I discovered this quite by accident on a bush walk, where i had a leech attach itself, quietly have its meal and drop off again, all without my knowledge. The only reason I knew about it at all was the fact that I was bleeding where I got bitten (which is the other annoying thing about leeches, the bites just don't want to stop bleeding...).
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Re: Leeches

Postby johnw » Sat 24 Jan, 2009 8:23 pm

ClockworkLemon wrote:
tasadam wrote:If you get bit, you need the will power not to scratch - it only makes it worse. Try & live with the itchyness as scratching WILL make it worse.

The itching is the one thing I hate about leeches, I don't have a problem with them otherwise. One thing I've discovered though, is that I really only itch badly if I interrupt their meal. If I ignore them, and let them go until they've had enough, I don't itch too badly, but If I pull them off, then I'll itch for well over a week.

I discovered this quite by accident on a bush walk, where i had a leech attach itself, quietly have its meal and drop off again, all without my knowledge. The only reason I knew about it at all was the fact that I was bleeding where I got bitten (which is the other annoying thing about leeches, the bites just don't want to stop bleeding...).

This is what usually happens to me too. I believe there's an both an anesthetic and an anti-coagulant in leech saliva. First one means you can't feel the bite, the other keeps the blood flowing. I've read somewhere that if you pull them off or apply salt, DEET etc directly it causes the leech to release more saliva in a type of reflex/shock reaction. I think this is supposed to increase the likelihood of prolonged bleeding and itching (could be wrong though). Usual advice seems to be simply flick them off with a fingernail. Anyway that's what I do if I find them. If bitten sufficiently I always itch for a week or more. Try not to scratch, difficult as that may be, as it can also allow the wound to become infected. I don't get too paranoid about leeches, but do remove them promptly if found.
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Re: Leeches

Postby flyfisher » Sat 24 Jan, 2009 9:45 pm

On a recent off track hike we found DEET in sprey or liquid form to be extremely effective both to keep them off and to make an attached leeck release within seconds.
The bushman brand of DEET is availabla in 20% and 40% strength in tube fornm and in spray form.
We used the 40% stuff.The 20% product also contains sunscreen.
When leeches release themselves the bleeding doesn't seem as bad as when they are pulled off.

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Re: Leeches

Postby corvus » Sat 24 Jan, 2009 11:36 pm

With my experience you can only flick them off if they have not attatched however 80% DEET Bushman not only repells them but a tiny spot makes then drop off instantly,also if applied to gaiters they will not go beond the trace of the insecticide (ecept the very small ones that slip in underneath ) so dont forget to do your ankles :)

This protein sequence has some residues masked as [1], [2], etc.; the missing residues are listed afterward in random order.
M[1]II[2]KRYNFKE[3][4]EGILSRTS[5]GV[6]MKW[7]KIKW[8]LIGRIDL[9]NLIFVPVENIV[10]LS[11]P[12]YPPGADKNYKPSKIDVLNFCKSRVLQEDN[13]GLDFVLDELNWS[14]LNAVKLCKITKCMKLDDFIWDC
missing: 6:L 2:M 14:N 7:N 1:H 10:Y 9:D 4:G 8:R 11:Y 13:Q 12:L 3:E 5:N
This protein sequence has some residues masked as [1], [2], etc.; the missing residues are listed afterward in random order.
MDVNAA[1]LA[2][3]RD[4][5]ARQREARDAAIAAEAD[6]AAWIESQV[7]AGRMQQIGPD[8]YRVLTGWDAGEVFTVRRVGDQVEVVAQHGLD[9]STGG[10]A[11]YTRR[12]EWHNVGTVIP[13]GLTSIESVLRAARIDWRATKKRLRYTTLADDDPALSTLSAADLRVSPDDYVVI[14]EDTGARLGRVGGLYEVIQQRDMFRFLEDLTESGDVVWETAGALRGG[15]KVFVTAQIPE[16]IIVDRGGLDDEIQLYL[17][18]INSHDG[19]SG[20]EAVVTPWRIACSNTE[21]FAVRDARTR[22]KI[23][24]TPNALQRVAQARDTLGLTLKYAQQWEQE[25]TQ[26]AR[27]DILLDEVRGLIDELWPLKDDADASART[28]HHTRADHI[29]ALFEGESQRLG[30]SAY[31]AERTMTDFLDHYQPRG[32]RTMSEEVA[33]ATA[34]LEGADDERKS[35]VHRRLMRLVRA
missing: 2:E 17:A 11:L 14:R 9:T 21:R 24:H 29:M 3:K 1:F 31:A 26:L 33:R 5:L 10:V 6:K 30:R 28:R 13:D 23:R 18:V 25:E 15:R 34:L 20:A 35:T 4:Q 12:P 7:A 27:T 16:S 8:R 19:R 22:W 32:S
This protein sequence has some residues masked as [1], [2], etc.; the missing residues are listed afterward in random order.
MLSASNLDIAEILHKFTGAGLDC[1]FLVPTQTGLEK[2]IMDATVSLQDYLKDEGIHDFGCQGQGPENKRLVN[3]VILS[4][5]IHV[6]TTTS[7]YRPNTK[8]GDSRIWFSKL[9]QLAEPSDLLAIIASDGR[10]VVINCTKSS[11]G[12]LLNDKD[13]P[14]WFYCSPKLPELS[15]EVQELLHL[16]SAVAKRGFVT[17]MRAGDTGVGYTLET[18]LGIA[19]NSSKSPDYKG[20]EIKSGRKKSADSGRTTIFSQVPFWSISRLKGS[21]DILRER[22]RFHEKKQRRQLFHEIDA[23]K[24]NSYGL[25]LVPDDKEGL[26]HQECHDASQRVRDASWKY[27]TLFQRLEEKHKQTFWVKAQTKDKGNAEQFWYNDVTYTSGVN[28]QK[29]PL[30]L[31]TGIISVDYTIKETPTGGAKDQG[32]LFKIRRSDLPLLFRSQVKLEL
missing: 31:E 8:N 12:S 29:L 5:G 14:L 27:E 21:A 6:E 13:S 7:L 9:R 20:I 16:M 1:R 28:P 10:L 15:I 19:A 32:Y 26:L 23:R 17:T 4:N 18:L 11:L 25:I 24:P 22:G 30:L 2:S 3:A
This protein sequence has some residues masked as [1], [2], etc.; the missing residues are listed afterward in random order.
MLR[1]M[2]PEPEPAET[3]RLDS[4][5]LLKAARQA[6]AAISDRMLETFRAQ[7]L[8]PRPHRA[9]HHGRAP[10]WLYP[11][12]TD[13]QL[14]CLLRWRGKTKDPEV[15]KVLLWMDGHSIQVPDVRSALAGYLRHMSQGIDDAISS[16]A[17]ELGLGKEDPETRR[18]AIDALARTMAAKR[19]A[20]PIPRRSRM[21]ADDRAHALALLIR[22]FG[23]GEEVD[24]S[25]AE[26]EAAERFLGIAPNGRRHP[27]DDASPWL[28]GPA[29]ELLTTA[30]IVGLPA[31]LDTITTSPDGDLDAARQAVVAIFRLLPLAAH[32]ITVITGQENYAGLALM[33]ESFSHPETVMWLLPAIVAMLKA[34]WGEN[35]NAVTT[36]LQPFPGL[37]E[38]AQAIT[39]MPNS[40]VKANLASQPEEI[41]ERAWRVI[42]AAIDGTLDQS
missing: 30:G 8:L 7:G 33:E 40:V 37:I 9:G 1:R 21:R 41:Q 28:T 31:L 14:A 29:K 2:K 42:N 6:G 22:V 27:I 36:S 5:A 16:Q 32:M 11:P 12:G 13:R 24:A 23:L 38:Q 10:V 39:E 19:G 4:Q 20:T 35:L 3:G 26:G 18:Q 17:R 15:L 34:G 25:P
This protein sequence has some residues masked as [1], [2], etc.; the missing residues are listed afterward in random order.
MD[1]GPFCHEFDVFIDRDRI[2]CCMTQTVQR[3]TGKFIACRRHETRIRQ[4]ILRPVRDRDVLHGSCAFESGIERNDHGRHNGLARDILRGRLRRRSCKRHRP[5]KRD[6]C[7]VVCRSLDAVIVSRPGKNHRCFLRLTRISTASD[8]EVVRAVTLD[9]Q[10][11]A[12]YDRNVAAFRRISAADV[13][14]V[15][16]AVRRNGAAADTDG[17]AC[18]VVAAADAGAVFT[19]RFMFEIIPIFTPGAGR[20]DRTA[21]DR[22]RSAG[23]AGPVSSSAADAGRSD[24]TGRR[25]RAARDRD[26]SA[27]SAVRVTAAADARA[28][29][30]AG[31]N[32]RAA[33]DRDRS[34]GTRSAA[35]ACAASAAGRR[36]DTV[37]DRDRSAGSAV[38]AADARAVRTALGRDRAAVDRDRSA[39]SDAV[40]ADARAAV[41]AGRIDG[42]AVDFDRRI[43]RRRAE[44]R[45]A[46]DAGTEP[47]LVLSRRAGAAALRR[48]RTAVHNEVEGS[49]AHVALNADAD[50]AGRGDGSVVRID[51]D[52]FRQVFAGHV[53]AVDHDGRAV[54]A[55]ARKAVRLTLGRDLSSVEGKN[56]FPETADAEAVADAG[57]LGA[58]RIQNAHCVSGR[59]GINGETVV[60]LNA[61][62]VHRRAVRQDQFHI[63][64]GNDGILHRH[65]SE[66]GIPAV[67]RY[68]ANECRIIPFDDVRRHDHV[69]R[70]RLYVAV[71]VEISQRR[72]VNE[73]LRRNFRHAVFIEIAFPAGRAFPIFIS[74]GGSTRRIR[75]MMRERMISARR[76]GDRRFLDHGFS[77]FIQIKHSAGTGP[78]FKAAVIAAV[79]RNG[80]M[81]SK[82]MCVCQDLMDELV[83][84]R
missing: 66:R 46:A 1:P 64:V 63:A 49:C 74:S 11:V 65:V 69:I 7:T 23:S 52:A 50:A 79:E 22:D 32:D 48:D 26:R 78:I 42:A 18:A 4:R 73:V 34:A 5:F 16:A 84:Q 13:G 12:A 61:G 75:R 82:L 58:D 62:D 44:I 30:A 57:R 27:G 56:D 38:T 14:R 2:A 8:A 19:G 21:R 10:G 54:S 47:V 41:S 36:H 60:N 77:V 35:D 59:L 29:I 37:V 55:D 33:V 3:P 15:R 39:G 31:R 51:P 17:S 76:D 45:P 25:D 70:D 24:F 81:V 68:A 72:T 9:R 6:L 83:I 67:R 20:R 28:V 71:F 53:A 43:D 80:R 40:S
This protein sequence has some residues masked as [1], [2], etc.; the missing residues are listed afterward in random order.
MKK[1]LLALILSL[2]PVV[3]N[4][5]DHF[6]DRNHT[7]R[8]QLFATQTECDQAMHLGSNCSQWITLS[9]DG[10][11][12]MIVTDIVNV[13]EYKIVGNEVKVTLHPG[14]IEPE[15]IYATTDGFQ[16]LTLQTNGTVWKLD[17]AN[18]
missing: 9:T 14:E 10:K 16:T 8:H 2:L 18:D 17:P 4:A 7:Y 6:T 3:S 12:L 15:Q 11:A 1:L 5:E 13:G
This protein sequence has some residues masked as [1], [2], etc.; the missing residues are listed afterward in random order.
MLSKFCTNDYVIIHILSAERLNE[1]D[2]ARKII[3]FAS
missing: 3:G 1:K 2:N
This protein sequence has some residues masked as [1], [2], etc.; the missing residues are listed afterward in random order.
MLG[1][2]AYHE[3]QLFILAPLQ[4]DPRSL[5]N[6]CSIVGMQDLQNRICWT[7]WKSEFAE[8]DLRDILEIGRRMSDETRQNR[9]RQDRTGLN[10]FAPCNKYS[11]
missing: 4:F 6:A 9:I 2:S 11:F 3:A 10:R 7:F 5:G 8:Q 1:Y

Last edited by corvus on Sun 25 Jan, 2009 3:24 pm, edited 1 time in total.
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Re: Leeches

Postby Nuts » Sun 25 Jan, 2009 1:03 pm

I did some work with a team pulling weeds at the wildlife park near mole creek. I reached into the grass and within (mili) seconds 3 of the largest leeches I have ever seen were attached (perhaps 7/8cm unstretched!!!) I'm guessing these are the famed 'tiger' leeches?

I have always just 'rolled' them under the palm- they dont seem to 'grab' when approached quickly with a flat palm (not pulling) Never used any 'product' much...

treated someone with the old leech behind the eye syndrome once- salt bath brought it out. It was supprisingly 'full' in the couple of minutes it took. I imagine they would come out when full anyhow (the eye socket is fairly flexible) though I wouldnt like to wait..
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Re: Leeches

Postby Pedro » Mon 26 Jan, 2009 2:27 pm

On one of my very early walks, one of the guys had an old pair of army surplus pants with a button up fly. Not quite as leech resistant as the zip up type. I don't think I have to tell the rest of the story. I believe we flared a match and used the hot end to persuade the leech to let go.

This well feed beauty was Murder's Tier in the southern Midlands:
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Re: Leeches

Postby the_camera_poser » Mon 26 Jan, 2009 9:57 pm

Ok- someone needs to lock this thread now and pretend this never happened. Pedro, that is #$%%^%^#@^^^$#^& disgusting. It looks like the #@$%$%#$^#@^% African Queen! ^$&$*%^*^%* %$$%^^&*&*$&* @#$^#$&*%#$#%^^%

(shivering)

Maybe I would choose brown snakes.......
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Re: Leeches

Postby the_camera_poser » Mon 26 Jan, 2009 9:58 pm

Please tell me you are a really little person with really really little hands.